Figure 1.
Localization of GUS Activity under the Control of COB cis-Regulatory Regions.

COB Is GPI-Anchored and N-Glycosylated

Analysis of the COB amino acid sequence predicted its substitution with a GPI anchor (Schindelman et al., 2001). To validate the glypiation of COB, we prepared total membranes from Arabidopsis callus culture and partitioned them into a dextran phase (DEX), which contains endomembranes and is depleted in plasma membrane, and a polyethylene glycol (PEG) phase, which is plasma membrane-enriched. Protein gel blot analysis of the resulting fractions using anti-COB affinity-purified antibodies demonstrated that COB was associated with the plasma membrane (Figure 2A). As expected, the endoplasmic reticulum–localized cytochrome b5 was depleted from the plasma membrane–enriched fraction, whereas the plasma membrane–localized ATPase was enriched. To determine whether COB is a GPI-anchored protein, total membranes were fractionated by Triton X-114 phase partitioning, thereby separating peripheral membrane proteins from integral and GPI-anchored proteins, which are present in the detergent phase. The detergent phase was then incubated with a phosphatidylinositol-specific phospholipase C (PI-PLC) and subjected again to phase partitioning. As shown in Figure 2B, in the absence of PI-PLC treatment, the COB protein was present in the detergent and not detectable in the aqueous phase, whereas the PI-PLC treatment of this detergent fraction resulted in the release of the COB protein from the membrane fraction into the soluble (aqueous) fraction. In a control, the endoplasmic reticulum–localized and integral membrane protein cytochrome b5 remained insensitive to the PI-PLC treatment.

Figure 2.
COB Is Plasma Membrane–Localized, GPI-Anchored, and N-Glycosylated.

COB, like many other extracellular proteins, has been predicted to be N-glycosylated (Borner et al., 2002; Roudier et al., 2002). When crude root extracts or microsomal membrane fractions were treated with peptide N-glycosidase F, the COB protein detected by immunoblot analysis displayed greater mobility compared with the undigested samples (Figure 2C). This change in protein mobility indicated that COB in its membrane-bound form had been posttranslationally modified by the addition of N-linked glycans. In the total and endomembrane fractions, the affinity-purified anti-COB antibodies also recognized a smaller protein, which partitioned as a peripheral membrane protein (Figures 2A and 2B). We hypothesize that this protein band corresponds to a cleaved and unmodified version of COB present in the endoplasmic reticulum.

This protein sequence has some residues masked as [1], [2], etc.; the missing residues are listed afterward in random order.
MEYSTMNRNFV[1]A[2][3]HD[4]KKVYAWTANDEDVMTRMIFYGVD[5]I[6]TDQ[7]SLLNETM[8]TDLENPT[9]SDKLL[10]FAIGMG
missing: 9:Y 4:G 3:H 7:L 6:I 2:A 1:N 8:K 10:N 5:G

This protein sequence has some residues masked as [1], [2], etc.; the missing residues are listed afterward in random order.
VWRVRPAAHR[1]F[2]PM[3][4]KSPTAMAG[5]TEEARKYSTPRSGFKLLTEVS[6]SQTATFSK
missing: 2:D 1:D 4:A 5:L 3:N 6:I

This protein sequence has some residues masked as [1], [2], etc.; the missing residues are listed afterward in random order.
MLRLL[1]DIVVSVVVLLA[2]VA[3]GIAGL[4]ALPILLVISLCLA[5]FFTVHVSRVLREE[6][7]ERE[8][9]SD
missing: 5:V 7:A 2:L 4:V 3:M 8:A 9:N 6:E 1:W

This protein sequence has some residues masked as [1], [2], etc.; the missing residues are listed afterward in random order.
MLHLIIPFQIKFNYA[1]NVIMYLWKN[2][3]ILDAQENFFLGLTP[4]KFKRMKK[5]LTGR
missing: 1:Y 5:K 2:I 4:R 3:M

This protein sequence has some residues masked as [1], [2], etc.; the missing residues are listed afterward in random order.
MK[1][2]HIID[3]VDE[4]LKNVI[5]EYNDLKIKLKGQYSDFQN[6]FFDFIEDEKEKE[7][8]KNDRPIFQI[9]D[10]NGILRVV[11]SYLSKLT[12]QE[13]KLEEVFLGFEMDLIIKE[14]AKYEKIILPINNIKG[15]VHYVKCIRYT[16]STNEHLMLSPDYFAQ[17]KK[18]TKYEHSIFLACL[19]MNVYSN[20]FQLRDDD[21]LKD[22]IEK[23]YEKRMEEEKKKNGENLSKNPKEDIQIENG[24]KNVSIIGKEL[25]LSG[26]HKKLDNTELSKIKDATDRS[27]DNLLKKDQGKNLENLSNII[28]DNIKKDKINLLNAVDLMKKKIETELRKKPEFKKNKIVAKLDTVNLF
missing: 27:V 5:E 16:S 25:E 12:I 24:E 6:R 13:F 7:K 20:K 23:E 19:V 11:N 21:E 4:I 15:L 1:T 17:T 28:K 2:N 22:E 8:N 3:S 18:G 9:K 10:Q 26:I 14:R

COB Is Required for Anisotropic Cell Expansion throughout the Plant

The primary developmental defect of the cob alleles described previously was associated with root elongation (Benfey et al., 1993; Hauser et al., 1995; Schindelman et al., 2001). The discrepancy between the root-specific defects and the widespread expression pattern reported here could be explained either by functional redundancy with other genes in the aerial part of the plant (Roudier et al., 2002) or by a degree of functionality retained by the missense alleles whose phenotype was characterized. To distinguish between these hypotheses, we identified a putative null allele of cob in the Syngenta Arabidopsis Insertion Library (SAIL) (Sessions et al., 2002). Line 735D10 contains a T-DNA insertion in the fifth exon of COB at amino acid Met-213 and was renamed cob-4. Our analyses indicate that this mutation is recessive, monogenic, and nuclear. The BASTA resistance marker associated with the T-DNA cosegregated with the mutant phenotype, and the phenotype was complemented by expressing the COB cDNA under the 35S promoter (data not shown). No detectable signal was observed in protein gel blots of cob-4 protein extracts using anti-COB antibodies (see Methods), providing evidence that cob-4 is a null allele. cob-4 plants were sterile, as a result of the complete absence of inflorescence stem development. The phenotype of transheterozygous cob-1/cob-4 plants was very similar to that of cob-1/cob-1 homozygotes, conditional on growth rate and apparent only in the root (data not shown). This finding suggests that cob-1 is a partial loss-of-function allele of COB.